Facebook Pixel

Tanning Beds Get Heat

Rate This

Believe it or not, 1 in 5 of our readers will get skin cancer in their lifetime. That is an amazing statistic! Skin cancer is the most common form of cancer, with more instances of melanoma than breast, prostate, lung and colon cancer combined. According to Dr. Susan Evans during a recent interview with ABC News, there will be 1 million cases of skin cancer reported this year.

What is happening and why is our attention coming to it today?

Skin cancer conditions are being realized earlier. The instances of skin cancer are being diagnosed and treated more frequently in younger patients. There is speculation that the reason for this early onset of skin cancer and skin cancer symptoms is the result of tanning bed usage by younger generations.

The FDA is considering new guidelines regarding tanning bed usage. Today, most spas and tanning salons inform users of the hazards and the importance of UV protective eye coverings and lotions. The FDA plans to require signage warning of the dangers of skin cancer, premature aging, cataracts and suppression of the immune system that can result from sun exposure.

In response, John Overstreet, Executive Director of the Indoor Tanning Association says: “Business is already going further than what FDA requires to make sure that people are aware of the risks”. Often, salons ask customers to read and sign a waiver and may even have posters warning of potential dangers of extended tanning bed exposure including burn.

Tanning beds are very popular with teenagers who want to ‘look good’ in that dress for the dance, swim suit season or prom. Dr. Evans states that this early exposure with tanning bed usage will increase the possibility of contracting skin cancer 75 percent.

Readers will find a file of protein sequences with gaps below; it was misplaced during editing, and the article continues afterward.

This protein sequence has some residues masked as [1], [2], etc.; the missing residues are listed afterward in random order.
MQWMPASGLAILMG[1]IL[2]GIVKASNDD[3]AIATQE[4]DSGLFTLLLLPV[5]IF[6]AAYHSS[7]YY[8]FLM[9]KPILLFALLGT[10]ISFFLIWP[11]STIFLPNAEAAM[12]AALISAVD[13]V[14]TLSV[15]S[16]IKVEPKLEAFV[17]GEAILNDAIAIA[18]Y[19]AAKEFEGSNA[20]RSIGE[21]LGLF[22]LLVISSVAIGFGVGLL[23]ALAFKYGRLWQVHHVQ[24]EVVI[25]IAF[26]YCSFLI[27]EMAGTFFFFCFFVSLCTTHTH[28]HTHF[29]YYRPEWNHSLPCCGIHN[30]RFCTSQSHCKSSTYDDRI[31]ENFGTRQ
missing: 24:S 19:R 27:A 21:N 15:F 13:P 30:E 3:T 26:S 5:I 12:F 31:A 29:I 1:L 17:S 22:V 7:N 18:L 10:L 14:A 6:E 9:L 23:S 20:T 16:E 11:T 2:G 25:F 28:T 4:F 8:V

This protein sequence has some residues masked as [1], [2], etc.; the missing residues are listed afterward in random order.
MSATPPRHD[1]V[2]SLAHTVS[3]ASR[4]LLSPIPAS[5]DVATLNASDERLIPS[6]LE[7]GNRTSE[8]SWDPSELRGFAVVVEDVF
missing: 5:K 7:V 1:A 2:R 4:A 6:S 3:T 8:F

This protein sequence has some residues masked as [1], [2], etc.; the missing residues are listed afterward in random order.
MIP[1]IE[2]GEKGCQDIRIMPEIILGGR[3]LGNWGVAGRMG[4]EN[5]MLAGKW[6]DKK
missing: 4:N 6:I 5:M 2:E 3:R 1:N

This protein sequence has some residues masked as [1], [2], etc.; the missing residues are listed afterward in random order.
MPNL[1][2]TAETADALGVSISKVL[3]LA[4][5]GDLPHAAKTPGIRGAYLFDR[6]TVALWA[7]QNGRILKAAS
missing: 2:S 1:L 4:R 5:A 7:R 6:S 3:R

She urges everyone to see a dermatologist if there is a suspicious mole and or any skin condition that is a change from ‘normal’.

A dermatologist should be in your skin’s health care plan in addition to sunscreen, hats and sunglasses.

Add a Comment5 Comments

Good thought i appreciate for your thought...

April 3, 2010 - 5:13am

Thank you Pat and Susan for the kind words....It is always too easy to look back and do the "I should Offs"
but, it is what it is. The most important thing is that we learn from what has happened, make the necessary changes and move forward. My oncologist has told me by just walking outside to the mailbox and back is enough "sun" for your system. Plus you can take a supplement. I am very grateful that Merkel Cell has not reared its ugly head again and I faithfully see my Oncologist and Dermatologist every 6 months. PET scans are finally performed on a 6 mos. schedule instead of every 3 mos. Plus the Scan is with contrast and is done from head to toe.... So far, both basil and squamous have been removed and I am fairly certain there will be more "spots" as time goes on. All the more reason, we all need to be vigilant about any skin changes, spots, bumps etc....we are also our own best advocates when it comes to caring for our bodies....

I particiapated in many cancer walks but one in particular really stayed with me....one of its sponsors was a Tanning Salon. How ironic. My husband who is cyclist helps to raise money for cancer awareness by doing the 100 mile bike rides and I usually volunteer. But, we both strongly feel that Merkel Cell is still in the shadows and not enough is brought out for the general public to truly be aware of this silent and deadly cancer. Maybe in time, as research progresses, and more information is collaborated, Merkel Cell Carcinoma will be better known.